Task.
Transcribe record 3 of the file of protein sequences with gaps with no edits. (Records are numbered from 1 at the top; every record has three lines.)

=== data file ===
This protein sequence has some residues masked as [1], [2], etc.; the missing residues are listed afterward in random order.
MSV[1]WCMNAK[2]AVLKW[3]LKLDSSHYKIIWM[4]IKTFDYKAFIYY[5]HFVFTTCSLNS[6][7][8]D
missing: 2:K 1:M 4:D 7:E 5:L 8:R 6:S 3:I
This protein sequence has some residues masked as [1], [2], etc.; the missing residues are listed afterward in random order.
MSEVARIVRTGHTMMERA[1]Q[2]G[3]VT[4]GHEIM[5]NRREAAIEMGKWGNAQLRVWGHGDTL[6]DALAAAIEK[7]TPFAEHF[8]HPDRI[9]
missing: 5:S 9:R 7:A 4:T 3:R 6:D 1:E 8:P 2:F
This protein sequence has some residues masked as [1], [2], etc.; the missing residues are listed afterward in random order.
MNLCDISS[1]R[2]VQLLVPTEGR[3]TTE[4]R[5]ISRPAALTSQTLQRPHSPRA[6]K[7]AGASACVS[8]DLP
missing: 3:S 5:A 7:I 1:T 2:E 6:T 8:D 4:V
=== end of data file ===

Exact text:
This protein sequence has some residues masked as [1], [2], etc.; the missing residues are listed afterward in random order.
MNLCDISS[1]R[2]VQLLVPTEGR[3]TTE[4]R[5]ISRPAALTSQTLQRPHSPRA[6]K[7]AGASACVS[8]DLP
missing: 3:S 5:A 7:I 1:T 2:E 6:T 8:D 4:V